Millennial Checklist Before House Shopping

Millennial Checklist Before House Shopping

It’s okay to admit that you’ve recently thought about buying a house. Rent prices continue to move steadily upwards and and when you do the math and see how much less some of your friends who are home owners pay per month on their mortgage compared to your sky high rent, it makes sense to get serious about home ownership. As a young person though, it’s likely that you’ve avoided thoughts of buying a house because of the cost. The price of a house is probably the most overwhelming factor that frightens renters away from even visiting a lender to see how much they can be pre-approved for. However, if you’ve shied away from starting the home buying process, chances are it may be for other underlying reasons. Before getting your heart set on your dream house in your favorite neighborhood, there are a few things you’ll need to get sorted if you really want to leave the renting world behind.

Your credit score

You always knew your credit score mattered, or maybe you didn’t and people just told you it did. Well now more than ever, if you want to buy a house, you credit score will directly impact your ability to borrow. Your credit score is an overall grade on how good you are in paying back debt and ranges from 500-800. If you’ve borrowed and borrowed by way of taking out lines of credit and only have bothered to pay the minimum monthly payment, if anything at all, chances are your credit score may be in the low 500s. Banks and independent lenders alike will have a tough time giving you another loan if your credit history shows you have difficulty maintaining payments or paying down the principle. Conversely, if you’ve managed to make a dent in your debt and have practiced healthy financial budgeting, your credit score will reflect that and you’ll able to secure a higher loan amount than your counterparts who are struggling to repair a damaged credit score.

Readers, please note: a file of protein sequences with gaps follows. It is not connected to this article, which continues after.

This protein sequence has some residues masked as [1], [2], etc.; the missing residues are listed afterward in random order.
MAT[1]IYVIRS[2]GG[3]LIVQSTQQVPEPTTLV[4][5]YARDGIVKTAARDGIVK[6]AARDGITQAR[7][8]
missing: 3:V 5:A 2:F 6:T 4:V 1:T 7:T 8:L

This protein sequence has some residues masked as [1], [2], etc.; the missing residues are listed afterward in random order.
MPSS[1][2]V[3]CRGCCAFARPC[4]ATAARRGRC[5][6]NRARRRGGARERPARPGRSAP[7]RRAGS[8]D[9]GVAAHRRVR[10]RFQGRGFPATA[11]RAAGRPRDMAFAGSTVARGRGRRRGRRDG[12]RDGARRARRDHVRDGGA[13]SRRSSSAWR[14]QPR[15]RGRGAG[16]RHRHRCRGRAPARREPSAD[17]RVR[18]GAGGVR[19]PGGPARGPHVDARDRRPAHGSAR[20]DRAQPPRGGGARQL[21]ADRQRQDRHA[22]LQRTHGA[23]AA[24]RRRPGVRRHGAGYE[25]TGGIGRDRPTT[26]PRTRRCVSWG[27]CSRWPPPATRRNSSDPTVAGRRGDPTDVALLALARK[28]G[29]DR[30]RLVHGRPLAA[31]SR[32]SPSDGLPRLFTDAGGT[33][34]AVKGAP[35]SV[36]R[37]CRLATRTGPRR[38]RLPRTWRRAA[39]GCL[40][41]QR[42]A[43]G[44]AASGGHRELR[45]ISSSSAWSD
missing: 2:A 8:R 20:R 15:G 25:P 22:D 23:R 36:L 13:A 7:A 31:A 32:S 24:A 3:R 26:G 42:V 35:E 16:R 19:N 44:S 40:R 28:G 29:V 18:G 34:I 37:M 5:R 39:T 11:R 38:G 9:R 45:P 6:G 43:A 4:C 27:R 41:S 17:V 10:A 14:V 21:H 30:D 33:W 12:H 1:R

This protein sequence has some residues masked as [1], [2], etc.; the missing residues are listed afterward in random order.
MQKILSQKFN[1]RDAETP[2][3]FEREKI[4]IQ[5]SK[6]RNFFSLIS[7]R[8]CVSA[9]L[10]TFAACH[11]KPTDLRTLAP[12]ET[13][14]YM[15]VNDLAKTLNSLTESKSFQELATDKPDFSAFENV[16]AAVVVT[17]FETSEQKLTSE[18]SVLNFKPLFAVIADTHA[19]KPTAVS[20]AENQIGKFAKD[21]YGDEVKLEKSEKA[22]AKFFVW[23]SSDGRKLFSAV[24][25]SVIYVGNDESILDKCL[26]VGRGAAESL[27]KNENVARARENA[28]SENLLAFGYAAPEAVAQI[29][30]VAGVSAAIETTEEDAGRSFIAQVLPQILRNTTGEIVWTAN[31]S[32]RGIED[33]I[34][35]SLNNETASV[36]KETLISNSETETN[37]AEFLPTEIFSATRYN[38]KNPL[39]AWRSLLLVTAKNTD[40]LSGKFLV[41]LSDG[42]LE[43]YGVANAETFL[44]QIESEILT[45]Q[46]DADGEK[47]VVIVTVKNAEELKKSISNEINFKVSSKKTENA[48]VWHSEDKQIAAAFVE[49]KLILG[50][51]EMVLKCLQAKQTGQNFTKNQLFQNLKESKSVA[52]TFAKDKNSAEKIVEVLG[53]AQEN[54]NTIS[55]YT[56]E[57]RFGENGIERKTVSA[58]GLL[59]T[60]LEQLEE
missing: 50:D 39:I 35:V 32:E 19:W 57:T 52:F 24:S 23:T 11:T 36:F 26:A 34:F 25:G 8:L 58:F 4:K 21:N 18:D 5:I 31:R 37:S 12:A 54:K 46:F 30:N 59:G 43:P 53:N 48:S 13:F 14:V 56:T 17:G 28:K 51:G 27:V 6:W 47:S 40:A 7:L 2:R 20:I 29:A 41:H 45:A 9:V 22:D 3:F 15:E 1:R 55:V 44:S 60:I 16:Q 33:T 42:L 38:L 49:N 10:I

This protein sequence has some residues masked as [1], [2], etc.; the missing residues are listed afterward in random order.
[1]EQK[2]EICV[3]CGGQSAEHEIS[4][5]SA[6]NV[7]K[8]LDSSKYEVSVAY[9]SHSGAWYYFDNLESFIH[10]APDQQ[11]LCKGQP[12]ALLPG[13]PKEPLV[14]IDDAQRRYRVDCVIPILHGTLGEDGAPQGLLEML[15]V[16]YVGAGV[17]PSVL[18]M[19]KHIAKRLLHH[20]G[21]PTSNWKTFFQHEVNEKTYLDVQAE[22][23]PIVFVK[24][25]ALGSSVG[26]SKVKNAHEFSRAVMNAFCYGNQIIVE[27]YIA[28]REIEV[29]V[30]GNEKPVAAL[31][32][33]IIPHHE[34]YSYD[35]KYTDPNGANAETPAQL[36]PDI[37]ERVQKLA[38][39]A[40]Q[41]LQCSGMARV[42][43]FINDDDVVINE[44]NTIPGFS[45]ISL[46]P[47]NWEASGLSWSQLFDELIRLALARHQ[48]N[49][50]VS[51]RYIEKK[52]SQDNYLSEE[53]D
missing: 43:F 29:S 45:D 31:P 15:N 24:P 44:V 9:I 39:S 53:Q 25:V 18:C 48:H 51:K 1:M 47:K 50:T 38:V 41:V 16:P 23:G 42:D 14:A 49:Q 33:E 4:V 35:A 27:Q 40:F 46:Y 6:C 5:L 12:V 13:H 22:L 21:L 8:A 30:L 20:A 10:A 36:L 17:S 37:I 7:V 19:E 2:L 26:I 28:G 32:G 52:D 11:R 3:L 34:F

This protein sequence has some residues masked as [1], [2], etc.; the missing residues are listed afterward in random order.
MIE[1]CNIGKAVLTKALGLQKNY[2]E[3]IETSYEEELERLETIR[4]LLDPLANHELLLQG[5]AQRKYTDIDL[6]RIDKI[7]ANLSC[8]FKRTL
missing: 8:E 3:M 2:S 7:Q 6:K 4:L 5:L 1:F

Your student loans

Unlike your Mom and Dad who paid for college in the 70s with a summer job, you may have loans that will not be paid off anytime this decade. While student loans are considered healthy debt, if any of your loans are in default you won’t be able to secure a home loan of any amount. While it may be uncomfortable to have to call up or answer your lenders who have been harassing you with mail and phone calls reminding you of how much you borrowed and the need to start to repaying to get your loans out of default, it’s a necessary step you’ll need to take to get on the road to home ownership.

Your savings

Most people in the mortgage business will tell you that the amount of money you can be approved for varies based on fluctuating factors like national interest rates and the stability of the market. In any instance, you’ll want to have a considerable downpayment put aside for the home you eventually purchase. Some lenders even recommend near 40% of the cost of the house for the lowest possible mortgage. If you’re sharing the expense of buying a home with your partner, that will ease some of the financial burden, but you’re still going to need to make a considerable contribution to the overall downpayment cost.

Your other debt

Other debt you’ll want to consider are credit cards, car payments and insurance payments. This kind of debt is on file with the credit bureau too, and if in addition to not paying back student loans you also have not paid back other debts you’ll need to get a cap on those outstanding balances before you consider calling up a lender to get pre-approved.

Your job

If you’ve had a tough time staying in one place (we get it, you’re a free spirit), then you may want to hold off on considering a home purchase until you’re in a more stable place. Your job history and income will play a role when lenders are considering if you’re a safe bet for them to lend their money to. If you have a healthy work history and have been employed at the same place over an extended amount of time, lenders will feel more confident loaning money to someone who has shown consistency and commitment to steady, gainful employment. When reviewing your income history, banks will definitely be looking at gaps in employment history and may ask for an explanation of such before securing a loan for you.

We’ve all secretly looked around to see just how much that dream house in our favorite neighborhood would cost to buy. And the truth is that home ownership can be achieved if you start planning and commit to managing your finances and existing debt.

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